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Discussion Starter #1
Hey all,

My dog (who is almost 11) had a nose bleed out of one nostril yesterday, and after looking on the internet I am pretty worried.

She is a smaller dog (around 30-35 pounds) and she was sitting outside with me for a while in the newly cut grass, sniffing everything. She has bad springtime allergies. When she came inside she was begging for some of my dinner and then her nose started bleeding for about 30 seconds to a minute, and then it stopped and she was fine. There were a few small puddles on the floor. She hasn't acted any different since then, and it hasn't bled again.

My parents don't want to take her to the vet unless it happens agian, but after reading about it online it seems pretty serious. If it doesn't happen again is it safe to assume it was from a foreign matter from the grass?

Thanks,
Zack
 

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Was she sneezing while in the yard?

Tell your parents what you read about on the Internet and let them know that it is a serious symptom for a dog, not like a child with a bloody nose. I would be taking her to the vet.

It's never completely safe to assume...
 

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I just did a quick google and this seems to ring close to what you just wrote........
If you call the vet you can get more advice and let them now that you think she likely has grass up her snout that caused the bledding. Good luck!!!

FOREIGN MATTER

Material in the nose automatically stimulates sneezing. Excessive sneezing and irritation will cause bleeding. It can be caused by a grass seed, a blade of grass or an insect or anything that the dog sniffs.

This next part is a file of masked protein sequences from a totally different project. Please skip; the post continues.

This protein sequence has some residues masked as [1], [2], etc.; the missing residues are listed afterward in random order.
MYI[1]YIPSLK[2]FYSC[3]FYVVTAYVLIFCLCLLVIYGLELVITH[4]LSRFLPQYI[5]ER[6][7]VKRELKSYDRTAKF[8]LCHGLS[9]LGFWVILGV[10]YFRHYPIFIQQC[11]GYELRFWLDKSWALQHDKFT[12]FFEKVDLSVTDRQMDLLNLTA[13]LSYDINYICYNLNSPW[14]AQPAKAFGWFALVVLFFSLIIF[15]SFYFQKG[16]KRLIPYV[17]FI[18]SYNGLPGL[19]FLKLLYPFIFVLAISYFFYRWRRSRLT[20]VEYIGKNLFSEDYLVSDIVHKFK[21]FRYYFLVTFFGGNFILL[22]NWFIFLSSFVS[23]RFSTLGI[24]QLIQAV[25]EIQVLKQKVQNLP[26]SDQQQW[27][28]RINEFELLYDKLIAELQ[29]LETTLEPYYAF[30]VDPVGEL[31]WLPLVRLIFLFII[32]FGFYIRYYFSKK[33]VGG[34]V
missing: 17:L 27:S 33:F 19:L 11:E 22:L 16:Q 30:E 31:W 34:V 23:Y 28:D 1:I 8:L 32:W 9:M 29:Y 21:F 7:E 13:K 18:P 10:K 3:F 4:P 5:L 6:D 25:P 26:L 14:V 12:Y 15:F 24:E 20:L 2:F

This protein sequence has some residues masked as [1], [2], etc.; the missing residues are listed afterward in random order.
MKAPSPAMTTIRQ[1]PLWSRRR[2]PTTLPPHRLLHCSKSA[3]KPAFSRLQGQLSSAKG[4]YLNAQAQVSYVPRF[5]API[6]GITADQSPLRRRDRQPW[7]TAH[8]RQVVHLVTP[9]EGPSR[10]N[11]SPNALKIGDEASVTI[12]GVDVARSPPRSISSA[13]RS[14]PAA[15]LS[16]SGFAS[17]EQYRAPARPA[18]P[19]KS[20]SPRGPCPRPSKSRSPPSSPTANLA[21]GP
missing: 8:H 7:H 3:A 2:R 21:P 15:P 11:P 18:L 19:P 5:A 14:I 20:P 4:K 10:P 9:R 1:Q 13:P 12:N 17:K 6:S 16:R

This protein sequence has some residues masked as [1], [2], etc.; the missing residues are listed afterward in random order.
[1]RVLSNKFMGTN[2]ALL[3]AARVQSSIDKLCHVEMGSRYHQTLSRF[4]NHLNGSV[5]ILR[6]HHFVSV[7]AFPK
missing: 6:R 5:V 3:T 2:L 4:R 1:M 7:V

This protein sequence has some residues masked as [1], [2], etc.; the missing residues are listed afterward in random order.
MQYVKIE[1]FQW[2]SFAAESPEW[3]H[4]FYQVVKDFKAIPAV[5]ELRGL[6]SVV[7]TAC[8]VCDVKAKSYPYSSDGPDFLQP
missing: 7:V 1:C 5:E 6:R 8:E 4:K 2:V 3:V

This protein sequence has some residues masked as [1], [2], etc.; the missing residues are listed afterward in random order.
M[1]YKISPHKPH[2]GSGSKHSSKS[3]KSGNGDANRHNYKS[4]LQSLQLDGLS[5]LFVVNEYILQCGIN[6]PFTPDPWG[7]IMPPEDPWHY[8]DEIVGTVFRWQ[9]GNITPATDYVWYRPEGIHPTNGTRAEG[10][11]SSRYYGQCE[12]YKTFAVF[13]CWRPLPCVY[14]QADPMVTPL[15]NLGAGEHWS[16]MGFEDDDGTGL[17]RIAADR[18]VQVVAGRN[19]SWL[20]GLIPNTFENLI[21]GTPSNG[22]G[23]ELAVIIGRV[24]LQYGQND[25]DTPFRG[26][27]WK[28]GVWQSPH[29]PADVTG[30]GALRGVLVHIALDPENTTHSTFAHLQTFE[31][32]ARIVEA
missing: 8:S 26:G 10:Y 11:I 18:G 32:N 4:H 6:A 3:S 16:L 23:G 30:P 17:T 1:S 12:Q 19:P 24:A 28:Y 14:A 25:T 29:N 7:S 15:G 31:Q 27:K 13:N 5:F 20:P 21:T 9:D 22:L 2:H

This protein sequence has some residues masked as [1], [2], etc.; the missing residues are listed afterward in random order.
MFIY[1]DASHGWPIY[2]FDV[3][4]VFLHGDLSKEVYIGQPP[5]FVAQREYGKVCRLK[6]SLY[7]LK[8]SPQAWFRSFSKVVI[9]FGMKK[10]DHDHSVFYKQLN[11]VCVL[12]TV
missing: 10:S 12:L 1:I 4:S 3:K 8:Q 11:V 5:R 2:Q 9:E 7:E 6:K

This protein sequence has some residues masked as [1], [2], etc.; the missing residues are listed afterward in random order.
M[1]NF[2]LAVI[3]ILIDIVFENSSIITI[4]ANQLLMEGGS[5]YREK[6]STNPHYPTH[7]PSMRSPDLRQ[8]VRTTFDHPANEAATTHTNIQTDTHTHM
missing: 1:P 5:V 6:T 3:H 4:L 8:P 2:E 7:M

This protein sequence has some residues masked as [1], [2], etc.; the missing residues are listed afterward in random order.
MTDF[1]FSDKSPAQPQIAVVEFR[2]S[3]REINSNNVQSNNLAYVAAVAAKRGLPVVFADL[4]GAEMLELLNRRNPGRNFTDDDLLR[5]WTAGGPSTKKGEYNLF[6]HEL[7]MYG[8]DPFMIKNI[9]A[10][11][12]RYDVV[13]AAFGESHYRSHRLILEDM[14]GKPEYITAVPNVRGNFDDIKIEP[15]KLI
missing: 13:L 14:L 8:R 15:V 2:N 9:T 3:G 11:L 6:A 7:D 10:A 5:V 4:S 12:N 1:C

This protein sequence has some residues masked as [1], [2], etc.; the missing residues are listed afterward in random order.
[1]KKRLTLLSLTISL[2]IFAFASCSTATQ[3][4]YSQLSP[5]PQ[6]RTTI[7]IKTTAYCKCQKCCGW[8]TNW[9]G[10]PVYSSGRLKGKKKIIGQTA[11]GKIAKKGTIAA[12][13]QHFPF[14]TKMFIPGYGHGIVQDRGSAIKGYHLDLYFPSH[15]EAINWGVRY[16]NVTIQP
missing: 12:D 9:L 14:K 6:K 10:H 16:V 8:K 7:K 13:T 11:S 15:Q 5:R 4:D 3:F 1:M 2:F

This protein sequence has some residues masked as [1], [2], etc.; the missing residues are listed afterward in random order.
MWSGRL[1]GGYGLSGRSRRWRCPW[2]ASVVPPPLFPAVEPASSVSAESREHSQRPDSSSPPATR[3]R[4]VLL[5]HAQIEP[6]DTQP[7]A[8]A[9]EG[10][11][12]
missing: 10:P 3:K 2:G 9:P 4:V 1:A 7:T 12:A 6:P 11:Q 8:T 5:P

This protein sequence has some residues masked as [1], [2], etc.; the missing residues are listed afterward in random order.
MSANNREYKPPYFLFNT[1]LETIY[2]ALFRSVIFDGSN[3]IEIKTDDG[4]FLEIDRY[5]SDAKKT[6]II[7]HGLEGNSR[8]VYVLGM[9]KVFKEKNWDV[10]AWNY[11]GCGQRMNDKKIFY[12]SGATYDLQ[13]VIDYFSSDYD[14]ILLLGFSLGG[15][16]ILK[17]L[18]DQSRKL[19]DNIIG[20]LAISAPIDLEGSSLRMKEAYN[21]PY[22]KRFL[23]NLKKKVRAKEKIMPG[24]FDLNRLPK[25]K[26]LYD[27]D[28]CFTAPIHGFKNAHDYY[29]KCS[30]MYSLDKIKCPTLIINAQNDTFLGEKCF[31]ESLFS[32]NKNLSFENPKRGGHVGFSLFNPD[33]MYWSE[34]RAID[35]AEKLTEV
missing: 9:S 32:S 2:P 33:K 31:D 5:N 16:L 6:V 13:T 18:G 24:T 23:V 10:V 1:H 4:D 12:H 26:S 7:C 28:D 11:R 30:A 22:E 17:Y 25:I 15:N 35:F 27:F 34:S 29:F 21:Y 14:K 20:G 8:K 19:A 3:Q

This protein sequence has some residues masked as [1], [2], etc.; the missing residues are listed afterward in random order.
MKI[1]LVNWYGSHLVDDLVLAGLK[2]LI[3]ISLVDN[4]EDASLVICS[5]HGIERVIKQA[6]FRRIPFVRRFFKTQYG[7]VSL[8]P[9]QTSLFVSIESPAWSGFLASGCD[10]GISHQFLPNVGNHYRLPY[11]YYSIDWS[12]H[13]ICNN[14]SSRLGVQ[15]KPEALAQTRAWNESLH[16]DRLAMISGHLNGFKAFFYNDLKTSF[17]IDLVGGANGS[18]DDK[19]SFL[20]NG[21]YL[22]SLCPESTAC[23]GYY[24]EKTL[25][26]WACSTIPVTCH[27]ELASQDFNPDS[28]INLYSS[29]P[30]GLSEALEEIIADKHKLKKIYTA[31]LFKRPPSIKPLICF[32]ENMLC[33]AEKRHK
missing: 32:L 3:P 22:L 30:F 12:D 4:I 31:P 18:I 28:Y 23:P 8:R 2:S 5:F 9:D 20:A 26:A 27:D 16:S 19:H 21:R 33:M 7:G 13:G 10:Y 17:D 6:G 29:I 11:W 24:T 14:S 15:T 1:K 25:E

Allow a short time to see if the bleeding settles before going to the vet. Once the nose has started to bleed then the seed is well and truly up the nose causing allot of irritation and bleeding.

The vet may give the dog a general anaesthetic and examine the nasal cavity, soft palate and throat regions for a grass seed or any foreign matter and remove it. In the nasal cavity it is very difficult as the bleeding obscures the view and the sneezing sensation remains until the dog is fully anesthetized.

The effect of tranquilizers and anesthetics calm the sneezing and allow the seed to pass through the passages and eventually be swallowed in some cases. Others can lodge in a crypt or just in the soft palate area and start up an infection.

Once the irritation has passed the bleeding eases. Antibiotics may be given to prevent infection and antihistamines for the irritation.
 

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Discussion Starter #4
Thanks for the advice. I don't think she was sneezing, it just kind of happened a few minutes after she came inside. It looked like she was about to sneeze a few times but I thought that was just from the blood.
 
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